Nonetheless, it's noticeably more evil than an E92 M3, as well it bloody should be. Good ol' "O.N." has had his way to perfection on this 4,382cc resizing of the 3,999cc S65B40 V8. Power now rests at 494 horses at 8300 rpm, while torque takes off to 354 lb-ft. A manually-equipped E92 was used as the initial prototype I'm driving here and I can't wait for the new seven-speed dual-clutch ZF box to be applicable at these stress levels. (The company is presently working on its own dual-clutch gearbox with racing mavens Xtrac, too.) On the other hand, when the car was speaking to me so constantly as in this Brabham Racing M3, I started thanking the gods that I had manual control over it all. Getting so involved in the forward progress is sort of what it's all about anyway.
Aside from the heartily massaged engine, adding lots of zeroes to the price is the full set of carbon-fiber body panels created to beef up the stance and lighten the body shell alone by 110 pounds. All I noticed--how could I miss it?--in the workmanship as far as flaws was the massive gap right up front at the hood. Looks like the wind could get in there at high speeds and knock that feather-weight lid right off. Besides that, I couldn't help but comment that even though I adore the autoclave workmanship of the BT 92, unless I have an M3 parked right next to it I see little difference aesthetically between this and BMW's factory car apart from the steroid wheel wells shoved outward. Same problem the Ruf-Studiotorino Porsches have had.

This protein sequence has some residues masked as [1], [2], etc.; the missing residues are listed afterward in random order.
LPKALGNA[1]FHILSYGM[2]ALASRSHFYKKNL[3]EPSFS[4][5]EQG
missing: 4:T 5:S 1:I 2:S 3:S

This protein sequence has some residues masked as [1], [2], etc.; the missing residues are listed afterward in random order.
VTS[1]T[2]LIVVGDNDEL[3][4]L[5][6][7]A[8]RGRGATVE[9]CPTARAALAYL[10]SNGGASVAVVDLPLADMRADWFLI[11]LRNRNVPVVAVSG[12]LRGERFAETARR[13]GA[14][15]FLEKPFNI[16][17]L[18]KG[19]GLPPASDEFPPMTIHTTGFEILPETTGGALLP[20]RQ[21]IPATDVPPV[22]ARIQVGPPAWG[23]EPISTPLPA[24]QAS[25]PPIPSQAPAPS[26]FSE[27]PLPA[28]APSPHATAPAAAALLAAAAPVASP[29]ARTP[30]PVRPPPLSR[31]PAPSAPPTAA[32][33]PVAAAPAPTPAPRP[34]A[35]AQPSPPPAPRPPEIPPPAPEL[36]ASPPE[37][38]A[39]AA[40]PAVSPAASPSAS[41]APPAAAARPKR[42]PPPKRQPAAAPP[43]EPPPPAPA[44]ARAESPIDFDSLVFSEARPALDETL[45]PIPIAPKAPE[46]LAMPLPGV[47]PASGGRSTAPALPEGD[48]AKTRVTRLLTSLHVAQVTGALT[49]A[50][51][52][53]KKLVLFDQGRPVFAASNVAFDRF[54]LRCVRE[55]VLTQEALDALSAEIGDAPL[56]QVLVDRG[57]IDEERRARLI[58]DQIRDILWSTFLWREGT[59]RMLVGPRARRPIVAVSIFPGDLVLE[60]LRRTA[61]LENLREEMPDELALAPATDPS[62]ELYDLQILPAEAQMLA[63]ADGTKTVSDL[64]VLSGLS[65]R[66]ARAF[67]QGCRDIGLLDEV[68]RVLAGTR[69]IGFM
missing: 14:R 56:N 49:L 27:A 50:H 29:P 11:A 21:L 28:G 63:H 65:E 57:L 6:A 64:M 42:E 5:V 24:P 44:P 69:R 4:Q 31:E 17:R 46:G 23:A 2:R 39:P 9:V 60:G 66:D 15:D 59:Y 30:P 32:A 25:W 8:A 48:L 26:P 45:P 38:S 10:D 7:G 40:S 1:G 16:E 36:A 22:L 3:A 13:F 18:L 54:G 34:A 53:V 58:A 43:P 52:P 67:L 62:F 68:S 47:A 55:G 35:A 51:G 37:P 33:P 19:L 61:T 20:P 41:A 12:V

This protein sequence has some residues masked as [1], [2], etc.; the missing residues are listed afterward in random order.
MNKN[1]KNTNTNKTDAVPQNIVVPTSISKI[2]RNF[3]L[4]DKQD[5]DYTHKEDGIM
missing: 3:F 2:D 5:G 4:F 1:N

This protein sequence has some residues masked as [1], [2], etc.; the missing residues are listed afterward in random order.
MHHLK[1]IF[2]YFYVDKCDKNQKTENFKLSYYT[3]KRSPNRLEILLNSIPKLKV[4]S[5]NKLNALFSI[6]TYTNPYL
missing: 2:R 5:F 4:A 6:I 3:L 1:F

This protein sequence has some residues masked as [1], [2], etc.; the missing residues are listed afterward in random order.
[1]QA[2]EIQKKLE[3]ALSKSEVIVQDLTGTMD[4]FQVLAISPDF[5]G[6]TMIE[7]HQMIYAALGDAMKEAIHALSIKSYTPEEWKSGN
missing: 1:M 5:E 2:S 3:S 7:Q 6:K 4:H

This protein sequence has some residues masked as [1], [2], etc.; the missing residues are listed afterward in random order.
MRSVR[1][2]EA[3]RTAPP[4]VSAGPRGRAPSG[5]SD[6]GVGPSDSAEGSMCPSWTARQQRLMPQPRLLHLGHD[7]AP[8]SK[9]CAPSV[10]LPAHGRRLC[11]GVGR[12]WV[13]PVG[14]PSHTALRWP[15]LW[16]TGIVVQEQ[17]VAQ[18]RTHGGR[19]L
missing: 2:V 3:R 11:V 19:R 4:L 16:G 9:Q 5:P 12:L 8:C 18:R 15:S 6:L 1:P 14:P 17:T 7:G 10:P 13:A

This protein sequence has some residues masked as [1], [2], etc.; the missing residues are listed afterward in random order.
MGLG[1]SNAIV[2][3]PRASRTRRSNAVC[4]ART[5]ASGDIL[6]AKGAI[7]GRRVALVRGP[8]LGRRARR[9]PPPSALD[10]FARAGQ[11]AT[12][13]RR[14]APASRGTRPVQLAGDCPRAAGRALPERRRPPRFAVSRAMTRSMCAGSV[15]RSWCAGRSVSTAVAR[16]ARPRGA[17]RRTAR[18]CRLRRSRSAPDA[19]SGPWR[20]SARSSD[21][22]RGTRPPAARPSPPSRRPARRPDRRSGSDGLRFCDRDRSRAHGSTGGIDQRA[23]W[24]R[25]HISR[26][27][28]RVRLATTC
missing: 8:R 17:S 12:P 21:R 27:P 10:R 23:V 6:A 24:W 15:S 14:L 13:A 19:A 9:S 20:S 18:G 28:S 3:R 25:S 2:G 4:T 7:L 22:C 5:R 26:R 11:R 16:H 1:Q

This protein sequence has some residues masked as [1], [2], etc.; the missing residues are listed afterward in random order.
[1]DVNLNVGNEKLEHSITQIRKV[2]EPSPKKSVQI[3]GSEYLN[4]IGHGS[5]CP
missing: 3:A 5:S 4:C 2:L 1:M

Curb weight drops 330 pounds overall, so you're looking at 3,375 pounds and a weight-to-power ratio of 6.83 pounds per horse, and it's felt in the side-to-side dynamics. The guys opted for forged two-piece 19-inchers (don't mind the tacky carbon-fiber swatches bolted onto the spokes) because Brabham Racing aspires to, well, race, and big Miami wheels with no sidewalls do not a track car make.
The full compliment of Brabham Racing performance brakes and coilovers bring a much-needed nimbleness to the M3 chassis. I was on-ing and off-ing a lot through the Spanish hills, and the BT 92's calibrations all flowed naturally into one another. I felt freer to fling the car around on these fairly familiar roads versus the sometimes advance notice needed for the bulked up M3 with its standard brakeset and added curb weight.
And there's another Stber sport exhaust that may as well be run straight through the cabin between the front passenger's legs. You can order a silencing kit for it, too, but I'll smack you silly if you do. This was the only car with a fuller interior treatment as well so as to show what could be possible for clients. Very solid work, though a step shy yet of TechArt or MTM. Or, dare I say it, Alpina's BMW craftsmanship.
So, the BT 92 needs to refine a few execution details, but the overall package is outstanding stuff already. The big plan for Trick is to get a squad of BT 92 clubsport cars using the new Xtrac gearbox into the Nrburgring 24 Hours in 2010. Before that, at this year's race, the plan is during that long May weekend to attempt the GT class lap record of below 7 minutes and 20 seconds.
Looking at the engineers and team involved, I have a feeling they'll nail it.
Brabham Racing BT 92
Longitudinal front engine, rear-wheel drive
4.4-liter V8, dohc, 32-valve. Modified ECU, new crankshaft, camshafts, conrods, pistons, air filter, intake and exhaust flow, headers, valves by Brabham Racing
Brabham Racing coilovers, anti-roll bars
Six-piston aluminum fixed calipers, 380mm cross-drilled and internally vented rotors (f), four-piston calipers, 350mm rotors (r)
* Wheels and Tires
Two-piece forged alloys with carbon composite core, 10x19 (f), 12x19 (r)Dunlop Sport Maxx, 265/30 (f), 305/30 (r)